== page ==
Ditch your regular servers for blades, consider tri-generation cooling and assess carbon costs over the long term.
These are some of the recommendations that will be discussed by NAB’s data centre platform specialist, Glenn Allan, at CeBit’s upcoming Future-Proofing Your Data Centre conference in Sydney.
The relationship between carbon reduction and cost cutting is simple — carbon reduction equals savings. There’s no need to toy with calculus or limits, Allan said, just establish how much you will pay per tonne to offset carbon, and you’ll see whether the cheap gas guzzler is really as cheap in the long term as it seems.
“That simple model can differentiate what looks like a quick win,” Allan said. “The cheap solution could cost you more than the sleeping giant in permanent, ongoing carbon costs.”
Allan should know: NAB is achieving some great savings by introducing tri-generation and monitoring the power output of its devices.
Tri-generation is an energy and power production technology that takes the now well-established co-generation an extra step, producing heat and power as well as chilled water for uses such as air conditioning.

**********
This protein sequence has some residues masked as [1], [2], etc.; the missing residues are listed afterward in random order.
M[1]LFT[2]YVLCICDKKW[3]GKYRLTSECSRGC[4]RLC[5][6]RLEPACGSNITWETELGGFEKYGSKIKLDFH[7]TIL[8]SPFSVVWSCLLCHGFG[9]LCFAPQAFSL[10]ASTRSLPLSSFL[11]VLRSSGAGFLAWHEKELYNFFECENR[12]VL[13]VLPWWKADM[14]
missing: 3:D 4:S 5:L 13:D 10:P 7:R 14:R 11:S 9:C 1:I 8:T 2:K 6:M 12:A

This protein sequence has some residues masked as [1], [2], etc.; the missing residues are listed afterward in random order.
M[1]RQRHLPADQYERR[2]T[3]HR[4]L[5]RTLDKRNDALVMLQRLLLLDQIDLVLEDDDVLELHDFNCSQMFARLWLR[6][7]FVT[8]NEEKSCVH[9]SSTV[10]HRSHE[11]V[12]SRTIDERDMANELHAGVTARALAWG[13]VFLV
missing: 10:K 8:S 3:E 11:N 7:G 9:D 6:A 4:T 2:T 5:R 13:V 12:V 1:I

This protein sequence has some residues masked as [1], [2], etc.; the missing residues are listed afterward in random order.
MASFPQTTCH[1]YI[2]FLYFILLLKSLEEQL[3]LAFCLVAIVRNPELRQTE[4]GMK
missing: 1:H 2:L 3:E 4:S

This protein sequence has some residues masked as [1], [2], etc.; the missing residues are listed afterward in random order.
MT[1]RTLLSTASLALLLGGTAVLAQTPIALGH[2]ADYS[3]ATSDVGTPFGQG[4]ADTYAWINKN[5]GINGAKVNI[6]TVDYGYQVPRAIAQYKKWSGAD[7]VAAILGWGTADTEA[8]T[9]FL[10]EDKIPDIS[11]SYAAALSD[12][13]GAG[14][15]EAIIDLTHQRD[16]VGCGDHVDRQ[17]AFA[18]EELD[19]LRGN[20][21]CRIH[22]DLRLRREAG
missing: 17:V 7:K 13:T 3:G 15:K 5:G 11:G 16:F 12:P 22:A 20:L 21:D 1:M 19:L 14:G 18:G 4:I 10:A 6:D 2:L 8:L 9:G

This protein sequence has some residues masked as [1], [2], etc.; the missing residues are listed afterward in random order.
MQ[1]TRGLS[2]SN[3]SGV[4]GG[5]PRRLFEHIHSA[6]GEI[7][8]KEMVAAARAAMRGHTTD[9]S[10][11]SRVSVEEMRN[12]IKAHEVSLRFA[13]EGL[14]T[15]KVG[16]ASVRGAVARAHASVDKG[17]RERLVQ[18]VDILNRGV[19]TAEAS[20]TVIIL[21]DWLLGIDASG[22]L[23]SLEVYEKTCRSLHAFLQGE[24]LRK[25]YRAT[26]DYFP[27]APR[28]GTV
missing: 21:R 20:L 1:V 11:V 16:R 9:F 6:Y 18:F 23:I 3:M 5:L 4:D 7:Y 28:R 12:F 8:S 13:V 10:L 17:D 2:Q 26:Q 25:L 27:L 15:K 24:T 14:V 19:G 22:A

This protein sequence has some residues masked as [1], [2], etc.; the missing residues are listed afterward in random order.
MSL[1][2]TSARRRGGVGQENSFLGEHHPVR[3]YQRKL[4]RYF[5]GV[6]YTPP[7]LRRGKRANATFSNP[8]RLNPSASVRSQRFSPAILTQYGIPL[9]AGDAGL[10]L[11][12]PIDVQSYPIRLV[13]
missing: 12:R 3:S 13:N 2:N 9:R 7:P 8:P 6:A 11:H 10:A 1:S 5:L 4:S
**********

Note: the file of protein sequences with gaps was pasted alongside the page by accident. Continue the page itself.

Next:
Power and cooling costs can also be significantly reduced by replacing ordinary servers with blades and using virtualisation, Allan said. Blade servers are the staple in NAB’s data centres, and while virtualisation has been deployed extensively, Allan warns that the enterprise consolidation ratios may not reach some of the more optimistic predictions.
“It will lower the server-to-power ratio — NAB has 16 blades to six power supplies — and if you virtualise, the ratio becomes incredible,” he said. “The case for virtualisation is off the table; everyone should do it, if not for the power savings than for the improved change management capabilities.”
An IT Information Library (ITIL) pundit, Allan says virtualised servers allow for a hot CPU upgrade without interruption, which is a big tick for change management.
Allan will also talk on the sustainability of data centres and attempt to break-down the perception of the data centre as an energy-hog.
Throughout the industry, he says technologies such as cold and hot isle systems, tri-generation and co-generation power are ready to go, and researchers are working on other systems such as jet impingement cooling that could further reduce costs.
“And it is a matter of perception,” he said. “Data centres account for 2 per cent of the world’s energy costs [but] take away IT and see your carbon footprint grow.”